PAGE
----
You know – Sometimes we must “break” a little so we can get a look inside ourselves to see what AMAZING POWERHOUSES WE WERE MEANT TO BE! Sometimes mistakes must be made so that wisdom can be gained! Sometimes our background/history leaves us feeling fragile or weak and (for our greatest happiness) we must tackle those difficulties - after all, we were created with mighty powers of renewal (see previous blog post, “Barriers, Hindrances, and Other Difficulties…"). We – each of us - were provided with the ultimate healing and renewing power of our Savior’s atoning sacrifice. Elder Jeffrey R. Holland said in a recent General Conference address:
“In striving for some peace and understanding in these difficult matters, it is crucial to remember that we are living—and chose to live—in a fallen world where for divine purposes our pursuit of godliness will be tested and tried again and again. Of greatest assurance in God’s plan is that a Savior was promised, a Redeemer, who through our faith in Him would lift us triumphantly over those tests and trials, even though the cost to do so would be unfathomable for both the Father who sent Him and the Son who came. It is only an appreciation of this divine love that will make our own lesser suffering first bearable, then understandable, and finally redemptive.” https://www.lds.org/general-conference/2013/10/like-a-broken-vessel?lang=eng
I’ll share thoughts a little later in this post on the trials we face that are not of our own making. But first I would like to write a little about weaknesses and imperfections – and I’d like to say that, more and more, we are hearing the concept of imperfection being referred to as “incompleteness” (perfection = complete; e.g., see https://www.lds.org/general-conference/2014/04/wanted-hands-and-hearts-to-hasten-the-work?lang=eng).
We are all very likely painfully aware of our weaknesses and imperfections. And according to Kari Archibald, professor of Recreation Management at BYU-Idaho, this is actually the first step in spiritual renewal! She said, “A resilient person recognizes [her/his] weakness.” And she expanded along these lines by saying that we will make progress if we have “humility and awareness of aspects of our lives that need some work.” Heavenly Father strengthens us through this awareness of our weaknesses:
“And if men come unto me I will show unto them their weakness. I give unto men weakness that they may be humble; and my grace is sufficient for all men that humble themselves before me; for if they humble themselves before me, and have faith in me, then will I make weak things become strong unto them.” (Ether 12:27)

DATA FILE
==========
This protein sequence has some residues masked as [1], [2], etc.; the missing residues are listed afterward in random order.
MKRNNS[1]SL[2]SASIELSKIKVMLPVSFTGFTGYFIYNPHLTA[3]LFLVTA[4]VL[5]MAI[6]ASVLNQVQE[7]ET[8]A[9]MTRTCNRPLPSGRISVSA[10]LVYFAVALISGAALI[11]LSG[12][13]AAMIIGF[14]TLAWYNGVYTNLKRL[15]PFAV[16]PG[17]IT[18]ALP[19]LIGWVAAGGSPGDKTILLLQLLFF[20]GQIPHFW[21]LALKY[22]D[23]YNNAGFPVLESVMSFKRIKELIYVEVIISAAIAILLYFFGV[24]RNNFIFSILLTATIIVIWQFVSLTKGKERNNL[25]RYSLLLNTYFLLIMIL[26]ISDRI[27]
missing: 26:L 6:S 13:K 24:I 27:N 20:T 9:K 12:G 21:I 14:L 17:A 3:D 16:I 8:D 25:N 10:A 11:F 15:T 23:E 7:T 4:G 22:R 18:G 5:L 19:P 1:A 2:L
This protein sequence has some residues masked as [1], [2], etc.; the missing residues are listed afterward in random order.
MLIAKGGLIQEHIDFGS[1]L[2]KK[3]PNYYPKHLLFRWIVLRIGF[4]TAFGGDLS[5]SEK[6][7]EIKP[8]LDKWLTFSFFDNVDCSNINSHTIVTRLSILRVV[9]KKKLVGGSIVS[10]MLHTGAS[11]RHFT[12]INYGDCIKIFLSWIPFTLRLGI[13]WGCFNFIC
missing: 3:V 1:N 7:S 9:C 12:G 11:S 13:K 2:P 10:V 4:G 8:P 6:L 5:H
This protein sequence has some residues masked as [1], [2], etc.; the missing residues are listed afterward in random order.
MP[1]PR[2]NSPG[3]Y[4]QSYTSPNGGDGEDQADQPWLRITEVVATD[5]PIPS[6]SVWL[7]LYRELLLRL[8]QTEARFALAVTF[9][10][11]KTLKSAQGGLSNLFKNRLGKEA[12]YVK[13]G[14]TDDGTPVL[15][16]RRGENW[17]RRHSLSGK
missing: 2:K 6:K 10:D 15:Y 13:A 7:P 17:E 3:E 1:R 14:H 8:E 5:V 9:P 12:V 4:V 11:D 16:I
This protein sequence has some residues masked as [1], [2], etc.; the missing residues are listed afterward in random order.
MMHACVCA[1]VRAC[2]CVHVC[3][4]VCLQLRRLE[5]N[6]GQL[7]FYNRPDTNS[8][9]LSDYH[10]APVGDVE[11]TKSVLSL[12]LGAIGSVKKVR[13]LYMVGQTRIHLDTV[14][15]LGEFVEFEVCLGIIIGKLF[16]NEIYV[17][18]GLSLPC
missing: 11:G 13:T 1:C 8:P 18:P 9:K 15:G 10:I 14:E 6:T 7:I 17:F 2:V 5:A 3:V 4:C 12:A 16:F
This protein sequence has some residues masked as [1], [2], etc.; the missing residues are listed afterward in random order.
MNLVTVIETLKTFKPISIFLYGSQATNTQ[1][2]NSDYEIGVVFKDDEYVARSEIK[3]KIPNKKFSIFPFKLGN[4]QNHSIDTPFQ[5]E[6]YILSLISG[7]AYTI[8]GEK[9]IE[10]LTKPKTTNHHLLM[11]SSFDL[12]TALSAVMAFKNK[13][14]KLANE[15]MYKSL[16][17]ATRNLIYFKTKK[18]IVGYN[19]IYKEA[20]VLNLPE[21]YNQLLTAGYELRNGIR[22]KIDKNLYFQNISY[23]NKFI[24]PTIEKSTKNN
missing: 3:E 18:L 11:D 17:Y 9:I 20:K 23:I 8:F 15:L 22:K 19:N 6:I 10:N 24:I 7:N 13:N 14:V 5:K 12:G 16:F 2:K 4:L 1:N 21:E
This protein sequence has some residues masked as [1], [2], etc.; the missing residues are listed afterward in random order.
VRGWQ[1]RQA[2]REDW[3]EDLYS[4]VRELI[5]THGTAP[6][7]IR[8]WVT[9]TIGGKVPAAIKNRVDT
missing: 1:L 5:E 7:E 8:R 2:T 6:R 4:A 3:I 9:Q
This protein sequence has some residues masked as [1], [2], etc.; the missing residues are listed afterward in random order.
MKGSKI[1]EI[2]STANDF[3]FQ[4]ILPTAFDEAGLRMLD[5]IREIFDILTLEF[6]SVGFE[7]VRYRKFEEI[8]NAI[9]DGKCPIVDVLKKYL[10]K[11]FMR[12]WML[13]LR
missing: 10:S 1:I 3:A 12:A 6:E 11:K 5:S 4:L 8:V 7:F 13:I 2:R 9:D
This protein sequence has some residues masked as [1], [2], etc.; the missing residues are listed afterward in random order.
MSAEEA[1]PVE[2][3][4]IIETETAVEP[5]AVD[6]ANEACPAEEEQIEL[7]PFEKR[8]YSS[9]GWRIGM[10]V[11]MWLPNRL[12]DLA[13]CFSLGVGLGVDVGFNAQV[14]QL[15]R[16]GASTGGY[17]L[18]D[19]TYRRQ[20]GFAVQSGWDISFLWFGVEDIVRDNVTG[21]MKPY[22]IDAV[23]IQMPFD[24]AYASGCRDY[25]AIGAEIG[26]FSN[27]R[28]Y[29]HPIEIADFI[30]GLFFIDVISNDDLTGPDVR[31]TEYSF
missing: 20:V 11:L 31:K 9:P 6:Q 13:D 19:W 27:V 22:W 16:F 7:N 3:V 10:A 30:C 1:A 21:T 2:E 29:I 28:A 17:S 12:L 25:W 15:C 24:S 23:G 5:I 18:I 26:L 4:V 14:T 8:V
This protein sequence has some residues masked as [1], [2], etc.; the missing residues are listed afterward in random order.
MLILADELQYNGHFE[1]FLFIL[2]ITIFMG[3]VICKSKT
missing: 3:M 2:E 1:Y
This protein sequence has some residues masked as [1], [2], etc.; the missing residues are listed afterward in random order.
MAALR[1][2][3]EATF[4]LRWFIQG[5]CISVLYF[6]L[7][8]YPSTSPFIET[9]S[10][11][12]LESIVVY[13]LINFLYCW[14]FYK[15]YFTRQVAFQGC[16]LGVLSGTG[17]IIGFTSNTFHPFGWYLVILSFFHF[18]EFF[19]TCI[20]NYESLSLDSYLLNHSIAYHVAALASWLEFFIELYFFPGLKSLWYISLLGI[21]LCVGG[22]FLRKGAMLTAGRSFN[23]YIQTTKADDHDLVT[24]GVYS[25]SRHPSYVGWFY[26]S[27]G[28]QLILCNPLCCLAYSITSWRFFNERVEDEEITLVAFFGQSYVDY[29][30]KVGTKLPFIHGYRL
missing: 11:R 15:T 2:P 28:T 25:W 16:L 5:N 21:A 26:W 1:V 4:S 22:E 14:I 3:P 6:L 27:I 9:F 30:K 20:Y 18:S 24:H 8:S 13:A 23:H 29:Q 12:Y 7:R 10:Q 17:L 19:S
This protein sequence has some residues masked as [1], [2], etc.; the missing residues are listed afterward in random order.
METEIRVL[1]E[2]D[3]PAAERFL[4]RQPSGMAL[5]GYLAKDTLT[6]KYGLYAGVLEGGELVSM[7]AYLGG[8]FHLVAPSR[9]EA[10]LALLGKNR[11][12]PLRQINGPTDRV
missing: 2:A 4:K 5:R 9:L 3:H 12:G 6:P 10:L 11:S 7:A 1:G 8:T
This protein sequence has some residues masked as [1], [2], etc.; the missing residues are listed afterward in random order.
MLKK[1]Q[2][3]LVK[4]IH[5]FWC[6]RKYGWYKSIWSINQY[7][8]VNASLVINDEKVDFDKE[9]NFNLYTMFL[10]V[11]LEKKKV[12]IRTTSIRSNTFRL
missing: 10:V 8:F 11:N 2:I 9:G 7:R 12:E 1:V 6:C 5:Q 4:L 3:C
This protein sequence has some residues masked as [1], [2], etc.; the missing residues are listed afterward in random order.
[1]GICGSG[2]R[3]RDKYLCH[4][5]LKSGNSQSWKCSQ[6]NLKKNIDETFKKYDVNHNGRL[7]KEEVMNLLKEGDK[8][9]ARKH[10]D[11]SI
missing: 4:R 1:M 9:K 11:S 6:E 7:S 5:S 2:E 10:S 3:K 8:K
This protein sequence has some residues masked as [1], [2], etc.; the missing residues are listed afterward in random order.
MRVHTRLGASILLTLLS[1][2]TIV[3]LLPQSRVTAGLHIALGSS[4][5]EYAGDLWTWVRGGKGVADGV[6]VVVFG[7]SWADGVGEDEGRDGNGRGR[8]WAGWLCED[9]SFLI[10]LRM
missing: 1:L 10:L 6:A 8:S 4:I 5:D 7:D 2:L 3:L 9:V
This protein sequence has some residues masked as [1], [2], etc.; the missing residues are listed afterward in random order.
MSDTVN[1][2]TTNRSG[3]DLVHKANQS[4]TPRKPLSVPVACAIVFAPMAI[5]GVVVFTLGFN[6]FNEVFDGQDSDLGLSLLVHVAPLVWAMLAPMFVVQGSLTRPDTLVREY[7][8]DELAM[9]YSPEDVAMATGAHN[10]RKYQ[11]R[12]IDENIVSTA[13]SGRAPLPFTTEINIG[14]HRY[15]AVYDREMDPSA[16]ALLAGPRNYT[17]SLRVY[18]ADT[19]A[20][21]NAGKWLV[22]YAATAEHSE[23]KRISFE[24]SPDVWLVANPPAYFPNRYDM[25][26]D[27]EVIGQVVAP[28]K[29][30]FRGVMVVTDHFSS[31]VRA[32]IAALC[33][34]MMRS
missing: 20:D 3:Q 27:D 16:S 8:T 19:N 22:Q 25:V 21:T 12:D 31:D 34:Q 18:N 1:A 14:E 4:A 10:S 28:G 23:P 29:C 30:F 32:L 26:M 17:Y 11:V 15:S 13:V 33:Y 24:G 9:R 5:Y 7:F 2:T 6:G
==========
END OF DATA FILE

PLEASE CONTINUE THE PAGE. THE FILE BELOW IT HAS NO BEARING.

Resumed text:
So . . . . Stretch this thought a little further and recognize that our aim is to VIEW OBSTACLES AS OPPORTUNITIES FOR GROWTH.
The trials of this life will ultimately lead to renewal, to greater resilience, to a closer relationship with our Savior, and indeed to joy if we patiently trust in God’s plan and discover how to use weaknesses and adversity to grow stronger.
As we grow, let’s you and I keep these things in mind:
*Celebrate your efforts!
*Yes, weaknesses can be painful to acknowledge and to work through, but the alternative option is to stay in our comfort zone – and while a comfort zone is a beautiful place, nothing ever grows there!
*Love yourself now, even in your incomplete state. Believe in yourself and who you have been empowered to become. Heavenly Father does.
A Way to Deal with Life's Challenges
In an excellent article entitled “Raising Resilient Children,” https://www.lds.org/ensign/2013/03/raising-resilient-children?lang=eng, Lyle J Burrup noted: “As children become resilient, they understand and accept these two facts. They see life as challenging and ever changing, but they believe they can cope with those challenges and changes. They view mistakes and weaknesses as opportunities to learn, and they accept that losing may precede winning.
Further he stated, “As children develop resilience, they believe they can influence and even control outcomes in their lives through effort, imagination, knowledge, and skill. With this attitude, they focus on what they do rather than on what is outside their control.” This is a great approach for all of us!
Difficulties Not of Our Making
Yet some things are outside our control. Which brings us to another point: What about those who have been dealt very difficult lives? Dieter F. Uchtdorf of the First Presidency addressed this in a General Conference talk as he said, “…our lives may seem to be touched by, or even wrapped in, darkness. Sometimes the night that surrounds us will appear oppressive, disheartening, and frightening. My heart grieves for the many sorrows some of you face, for the painful loneliness and wearisome fears you may be experiencing. Nevertheless, I bear witness that our living hope is in Christ Jesus! He is the true, pure, and powerful entrance to divine enlightenment.
"I testify that with Christ, darkness cannot succeed. Darkness will not gain victory over the light of Christ.
I invite each of you to open your heart to Him. Seek Him through study and prayer. As you walk toward the hope of God’s light, you will discover the compassion, love, and goodness of a loving Heavenly Father, “in [whom there] is no darkness at all.” (https://www.lds.org/general-conference/2013/04/the-hope-of-gods-light?lang=eng)
Coming up – ideas for next steps in spiritual renewal . . .